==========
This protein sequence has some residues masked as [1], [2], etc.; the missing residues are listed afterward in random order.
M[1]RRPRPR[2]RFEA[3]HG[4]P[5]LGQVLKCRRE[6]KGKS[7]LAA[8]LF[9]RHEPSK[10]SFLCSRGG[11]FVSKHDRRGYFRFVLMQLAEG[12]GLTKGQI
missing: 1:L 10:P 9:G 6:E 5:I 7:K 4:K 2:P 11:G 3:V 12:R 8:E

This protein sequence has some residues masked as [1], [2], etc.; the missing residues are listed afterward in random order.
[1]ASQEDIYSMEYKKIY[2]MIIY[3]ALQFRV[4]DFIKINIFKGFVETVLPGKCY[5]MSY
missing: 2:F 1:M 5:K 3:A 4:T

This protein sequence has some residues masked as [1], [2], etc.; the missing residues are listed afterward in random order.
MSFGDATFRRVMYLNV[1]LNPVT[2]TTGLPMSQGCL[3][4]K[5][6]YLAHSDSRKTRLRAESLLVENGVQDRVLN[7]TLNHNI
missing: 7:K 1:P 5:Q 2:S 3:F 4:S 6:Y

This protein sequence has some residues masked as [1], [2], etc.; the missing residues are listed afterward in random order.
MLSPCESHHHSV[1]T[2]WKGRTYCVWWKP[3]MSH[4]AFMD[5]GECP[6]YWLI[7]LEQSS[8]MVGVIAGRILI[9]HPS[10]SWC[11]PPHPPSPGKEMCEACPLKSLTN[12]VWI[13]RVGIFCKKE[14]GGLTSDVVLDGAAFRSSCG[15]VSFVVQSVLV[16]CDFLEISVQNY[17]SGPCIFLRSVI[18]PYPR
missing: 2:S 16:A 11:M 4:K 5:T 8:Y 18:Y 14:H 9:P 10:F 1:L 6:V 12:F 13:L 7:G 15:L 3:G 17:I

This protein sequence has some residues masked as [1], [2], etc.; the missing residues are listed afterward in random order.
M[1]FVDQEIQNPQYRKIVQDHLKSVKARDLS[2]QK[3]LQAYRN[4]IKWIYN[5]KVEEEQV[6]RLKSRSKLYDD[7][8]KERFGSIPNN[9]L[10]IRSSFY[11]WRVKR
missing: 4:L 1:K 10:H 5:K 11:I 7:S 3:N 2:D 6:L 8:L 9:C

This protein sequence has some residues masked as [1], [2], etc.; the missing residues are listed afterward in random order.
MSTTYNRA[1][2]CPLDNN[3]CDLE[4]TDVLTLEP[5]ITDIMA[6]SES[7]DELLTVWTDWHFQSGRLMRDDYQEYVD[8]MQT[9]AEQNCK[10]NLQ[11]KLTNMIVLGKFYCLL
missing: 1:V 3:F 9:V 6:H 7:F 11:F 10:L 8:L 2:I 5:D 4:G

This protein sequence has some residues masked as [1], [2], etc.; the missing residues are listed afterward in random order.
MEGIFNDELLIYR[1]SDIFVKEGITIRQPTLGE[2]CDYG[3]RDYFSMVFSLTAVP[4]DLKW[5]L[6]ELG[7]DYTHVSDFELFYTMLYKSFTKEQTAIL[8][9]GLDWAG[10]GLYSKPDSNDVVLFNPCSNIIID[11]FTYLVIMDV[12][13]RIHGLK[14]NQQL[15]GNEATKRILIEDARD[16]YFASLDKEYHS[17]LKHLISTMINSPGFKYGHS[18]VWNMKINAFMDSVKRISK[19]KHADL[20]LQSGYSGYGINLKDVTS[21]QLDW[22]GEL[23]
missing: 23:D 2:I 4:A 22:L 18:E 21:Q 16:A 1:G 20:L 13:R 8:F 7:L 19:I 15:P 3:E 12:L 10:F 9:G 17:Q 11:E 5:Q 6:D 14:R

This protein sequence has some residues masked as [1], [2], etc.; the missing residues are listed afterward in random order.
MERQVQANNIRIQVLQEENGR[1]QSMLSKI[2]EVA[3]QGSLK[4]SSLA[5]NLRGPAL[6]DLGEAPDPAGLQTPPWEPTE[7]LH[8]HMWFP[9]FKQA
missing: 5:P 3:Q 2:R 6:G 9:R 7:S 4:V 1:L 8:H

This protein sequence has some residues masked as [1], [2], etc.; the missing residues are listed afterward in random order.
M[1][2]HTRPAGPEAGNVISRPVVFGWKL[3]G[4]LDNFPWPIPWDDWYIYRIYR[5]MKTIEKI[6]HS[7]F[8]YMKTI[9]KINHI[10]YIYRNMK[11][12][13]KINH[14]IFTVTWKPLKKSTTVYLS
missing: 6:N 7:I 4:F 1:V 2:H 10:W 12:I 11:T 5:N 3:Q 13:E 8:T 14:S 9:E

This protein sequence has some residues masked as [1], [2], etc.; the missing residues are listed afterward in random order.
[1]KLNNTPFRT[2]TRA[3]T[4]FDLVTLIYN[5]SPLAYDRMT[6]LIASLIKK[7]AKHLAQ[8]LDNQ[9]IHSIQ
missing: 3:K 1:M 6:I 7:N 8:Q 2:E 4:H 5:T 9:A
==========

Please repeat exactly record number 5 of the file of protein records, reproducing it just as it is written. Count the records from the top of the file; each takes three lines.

This protein sequence has some residues masked as [1], [2], etc.; the missing residues are listed afterward in random order.
M[1]FVDQEIQNPQYRKIVQDHLKSVKARDLS[2]QK[3]LQAYRN[4]IKWIYN[5]KVEEEQV[6]RLKSRSKLYDD[7][8]KERFGSIPNN[9]L[10]IRSSFY[11]WRVKR
missing: 4:L 1:K 10:H 5:K 11:I 7:S 3:N 2:D 6:L 8:L 9:C